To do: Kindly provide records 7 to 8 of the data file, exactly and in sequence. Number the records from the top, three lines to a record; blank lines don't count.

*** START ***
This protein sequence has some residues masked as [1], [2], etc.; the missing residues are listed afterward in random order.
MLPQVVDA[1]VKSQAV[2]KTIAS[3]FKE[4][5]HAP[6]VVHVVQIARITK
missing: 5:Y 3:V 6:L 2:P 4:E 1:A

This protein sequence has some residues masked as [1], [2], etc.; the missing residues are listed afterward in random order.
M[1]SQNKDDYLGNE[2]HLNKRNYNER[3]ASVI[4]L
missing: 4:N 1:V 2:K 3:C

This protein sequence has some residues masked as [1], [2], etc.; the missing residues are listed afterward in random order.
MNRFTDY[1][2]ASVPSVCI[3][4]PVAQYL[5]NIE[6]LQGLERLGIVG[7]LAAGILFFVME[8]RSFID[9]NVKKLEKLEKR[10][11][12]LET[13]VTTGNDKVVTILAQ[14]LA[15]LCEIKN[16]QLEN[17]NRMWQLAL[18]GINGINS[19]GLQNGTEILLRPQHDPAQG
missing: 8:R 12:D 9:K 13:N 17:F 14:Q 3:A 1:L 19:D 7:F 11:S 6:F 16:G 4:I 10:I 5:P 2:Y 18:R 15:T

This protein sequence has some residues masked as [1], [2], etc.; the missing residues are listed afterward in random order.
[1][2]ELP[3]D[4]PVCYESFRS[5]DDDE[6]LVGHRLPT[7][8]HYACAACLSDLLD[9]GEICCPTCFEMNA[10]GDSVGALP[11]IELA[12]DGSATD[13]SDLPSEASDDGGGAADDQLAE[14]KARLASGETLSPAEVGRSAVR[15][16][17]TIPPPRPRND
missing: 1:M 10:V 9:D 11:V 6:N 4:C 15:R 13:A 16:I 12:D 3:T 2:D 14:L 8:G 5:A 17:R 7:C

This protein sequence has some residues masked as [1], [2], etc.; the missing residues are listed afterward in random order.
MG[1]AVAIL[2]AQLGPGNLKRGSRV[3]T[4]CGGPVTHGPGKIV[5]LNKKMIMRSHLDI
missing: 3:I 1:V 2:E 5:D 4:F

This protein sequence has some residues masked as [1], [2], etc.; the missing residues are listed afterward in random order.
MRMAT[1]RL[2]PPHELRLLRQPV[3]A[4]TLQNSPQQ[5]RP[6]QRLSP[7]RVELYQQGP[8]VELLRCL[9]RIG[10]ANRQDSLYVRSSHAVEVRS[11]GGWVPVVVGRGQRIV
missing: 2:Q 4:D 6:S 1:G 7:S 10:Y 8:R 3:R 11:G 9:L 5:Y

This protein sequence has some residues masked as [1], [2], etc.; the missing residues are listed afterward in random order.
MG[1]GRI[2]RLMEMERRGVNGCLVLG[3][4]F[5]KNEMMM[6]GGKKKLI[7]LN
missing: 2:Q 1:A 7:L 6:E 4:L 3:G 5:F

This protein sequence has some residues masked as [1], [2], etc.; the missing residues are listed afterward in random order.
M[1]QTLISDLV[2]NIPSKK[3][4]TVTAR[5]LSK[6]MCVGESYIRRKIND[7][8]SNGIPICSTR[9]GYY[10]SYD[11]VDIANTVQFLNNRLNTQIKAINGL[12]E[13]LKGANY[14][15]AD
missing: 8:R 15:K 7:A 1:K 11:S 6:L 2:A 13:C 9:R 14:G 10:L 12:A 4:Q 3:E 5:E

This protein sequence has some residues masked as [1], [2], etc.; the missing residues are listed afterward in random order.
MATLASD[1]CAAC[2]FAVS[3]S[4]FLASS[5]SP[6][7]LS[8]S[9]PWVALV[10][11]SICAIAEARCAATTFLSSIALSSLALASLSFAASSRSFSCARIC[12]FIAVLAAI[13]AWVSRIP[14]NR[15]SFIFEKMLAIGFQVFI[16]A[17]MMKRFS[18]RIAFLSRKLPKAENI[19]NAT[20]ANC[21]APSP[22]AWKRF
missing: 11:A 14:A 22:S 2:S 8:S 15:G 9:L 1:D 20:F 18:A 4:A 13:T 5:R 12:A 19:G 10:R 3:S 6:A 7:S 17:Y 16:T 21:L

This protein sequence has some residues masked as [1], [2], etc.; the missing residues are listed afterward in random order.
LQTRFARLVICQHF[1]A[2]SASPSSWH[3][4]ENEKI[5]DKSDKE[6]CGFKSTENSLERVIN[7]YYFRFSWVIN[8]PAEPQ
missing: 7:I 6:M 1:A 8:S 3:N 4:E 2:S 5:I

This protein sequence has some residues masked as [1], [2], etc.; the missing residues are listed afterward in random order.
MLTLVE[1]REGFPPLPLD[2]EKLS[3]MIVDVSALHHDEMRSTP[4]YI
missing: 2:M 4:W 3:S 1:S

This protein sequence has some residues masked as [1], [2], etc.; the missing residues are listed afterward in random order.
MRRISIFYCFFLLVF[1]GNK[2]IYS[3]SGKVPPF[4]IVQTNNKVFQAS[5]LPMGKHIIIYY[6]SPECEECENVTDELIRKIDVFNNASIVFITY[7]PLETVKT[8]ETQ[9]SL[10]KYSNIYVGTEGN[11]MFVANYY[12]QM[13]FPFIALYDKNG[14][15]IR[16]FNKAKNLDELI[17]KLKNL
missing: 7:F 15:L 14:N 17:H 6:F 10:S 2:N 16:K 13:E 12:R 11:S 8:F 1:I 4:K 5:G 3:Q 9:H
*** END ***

This protein sequence has some residues masked as [1], [2], etc.; the missing residues are listed afterward in random order.
MG[1]GRI[2]RLMEMERRGVNGCLVLG[3][4]F[5]KNEMMM[6]GGKKKLI[7]LN
missing: 2:Q 1:A 7:L 6:E 4:L 3:G 5:F

This protein sequence has some residues masked as [1], [2], etc.; the missing residues are listed afterward in random order.
M[1]QTLISDLV[2]NIPSKK[3][4]TVTAR[5]LSK[6]MCVGESYIRRKIND[7][8]SNGIPICSTR[9]GYY[10]SYD[11]VDIANTVQFLNNRLNTQIKAINGL[12]E[13]LKGANY[14][15]AD
missing: 8:R 15:K 7:A 1:K 11:S 6:L 2:A 13:C 9:R 14:G 10:L 12:A 4:Q 3:E 5:E